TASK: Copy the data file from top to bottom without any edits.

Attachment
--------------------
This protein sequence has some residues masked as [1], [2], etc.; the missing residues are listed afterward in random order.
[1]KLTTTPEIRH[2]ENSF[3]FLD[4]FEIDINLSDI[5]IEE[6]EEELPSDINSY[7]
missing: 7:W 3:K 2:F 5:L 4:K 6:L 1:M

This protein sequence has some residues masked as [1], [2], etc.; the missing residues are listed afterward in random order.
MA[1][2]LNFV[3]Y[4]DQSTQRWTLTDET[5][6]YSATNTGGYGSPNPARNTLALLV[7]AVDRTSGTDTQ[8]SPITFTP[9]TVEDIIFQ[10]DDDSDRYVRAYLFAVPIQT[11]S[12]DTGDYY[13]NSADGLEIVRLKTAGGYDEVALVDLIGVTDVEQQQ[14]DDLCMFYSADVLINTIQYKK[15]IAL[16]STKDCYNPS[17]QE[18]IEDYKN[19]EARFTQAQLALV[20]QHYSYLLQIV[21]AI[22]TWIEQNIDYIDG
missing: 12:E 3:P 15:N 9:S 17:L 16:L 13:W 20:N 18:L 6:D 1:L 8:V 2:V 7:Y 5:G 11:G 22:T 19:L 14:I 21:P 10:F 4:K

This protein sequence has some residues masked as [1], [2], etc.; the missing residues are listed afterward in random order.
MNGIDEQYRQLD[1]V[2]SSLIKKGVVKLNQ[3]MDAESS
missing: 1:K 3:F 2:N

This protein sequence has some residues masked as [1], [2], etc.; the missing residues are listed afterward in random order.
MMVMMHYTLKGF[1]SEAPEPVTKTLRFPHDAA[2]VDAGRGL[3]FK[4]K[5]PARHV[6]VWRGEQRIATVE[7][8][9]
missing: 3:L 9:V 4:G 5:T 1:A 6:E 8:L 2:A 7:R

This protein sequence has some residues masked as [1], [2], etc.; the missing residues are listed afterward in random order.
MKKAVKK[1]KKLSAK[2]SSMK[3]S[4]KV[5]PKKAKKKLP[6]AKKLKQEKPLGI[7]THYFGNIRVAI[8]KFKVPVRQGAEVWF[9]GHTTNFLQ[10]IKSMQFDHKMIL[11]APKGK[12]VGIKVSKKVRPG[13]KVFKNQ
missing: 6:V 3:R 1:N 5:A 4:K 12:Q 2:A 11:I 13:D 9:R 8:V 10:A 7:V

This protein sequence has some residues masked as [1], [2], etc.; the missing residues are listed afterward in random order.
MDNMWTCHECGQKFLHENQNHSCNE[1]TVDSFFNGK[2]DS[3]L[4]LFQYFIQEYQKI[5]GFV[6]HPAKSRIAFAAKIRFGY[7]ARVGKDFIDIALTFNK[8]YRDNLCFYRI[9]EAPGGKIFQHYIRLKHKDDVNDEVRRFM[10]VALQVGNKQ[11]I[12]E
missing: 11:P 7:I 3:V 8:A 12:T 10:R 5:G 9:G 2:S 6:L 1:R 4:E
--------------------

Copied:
This protein sequence has some residues masked as [1], [2], etc.; the missing residues are listed afterward in random order.
[1]KLTTTPEIRH[2]ENSF[3]FLD[4]FEIDINLSDI[5]IEE[6]EEELPSDINSY[7]
missing: 7:W 3:K 2:F 5:L 4:K 6:L 1:M

This protein sequence has some residues masked as [1], [2], etc.; the missing residues are listed afterward in random order.
MA[1][2]LNFV[3]Y[4]DQSTQRWTLTDET[5][6]YSATNTGGYGSPNPARNTLALLV[7]AVDRTSGTDTQ[8]SPITFTP[9]TVEDIIFQ[10]DDDSDRYVRAYLFAVPIQT[11]S[12]DTGDYY[13]NSADGLEIVRLKTAGGYDEVALVDLIGVTDVEQQQ[14]DDLCMFYSADVLINTIQYKK[15]IAL[16]STKDCYNPS[17]QE[18]IEDYKN[19]EARFTQAQLALV[20]QHYSYLLQIV[21]AI[22]TWIEQNIDYIDG
missing: 12:E 3:P 15:N 9:S 17:L 16:L 13:W 20:N 18:L 6:D 1:L 8:V 2:V 7:Y 5:G 11:G 22:T 19:L 14:I 21:P 10:F 4:K

This protein sequence has some residues masked as [1], [2], etc.; the missing residues are listed afterward in random order.
MNGIDEQYRQLD[1]V[2]SSLIKKGVVKLNQ[3]MDAESS
missing: 1:K 3:F 2:N

This protein sequence has some residues masked as [1], [2], etc.; the missing residues are listed afterward in random order.
MMVMMHYTLKGF[1]SEAPEPVTKTLRFPHDAA[2]VDAGRGL[3]FK[4]K[5]PARHV[6]VWRGEQRIATVE[7][8][9]
missing: 3:L 9:V 4:G 5:T 1:A 6:E 8:L 2:A 7:R

This protein sequence has some residues masked as [1], [2], etc.; the missing residues are listed afterward in random order.
MKKAVKK[1]KKLSAK[2]SSMK[3]S[4]KV[5]PKKAKKKLP[6]AKKLKQEKPLGI[7]THYFGNIRVAI[8]KFKVPVRQGAEVWF[9]GHTTNFLQ[10]IKSMQFDHKMIL[11]APKGK[12]VGIKVSKKVRPG[13]KVFKNQ
missing: 6:V 3:R 1:N 5:A 4:K 12:Q 2:A 11:I 13:D 9:R 8:V 10:A 7:V

This protein sequence has some residues masked as [1], [2], etc.; the missing residues are listed afterward in random order.
MDNMWTCHECGQKFLHENQNHSCNE[1]TVDSFFNGK[2]DS[3]L[4]LFQYFIQEYQKI[5]GFV[6]HPAKSRIAFAAKIRFGY[7]ARVGKDFIDIALTFNK[8]YRDNLCFYRI[9]EAPGGKIFQHYIRLKHKDDVNDEVRRFM[10]VALQVGNKQ[11]I[12]E
missing: 11:P 7:I 3:V 8:A 12:T 10:R 5:G 9:G 2:S 6:L 1:R 4:E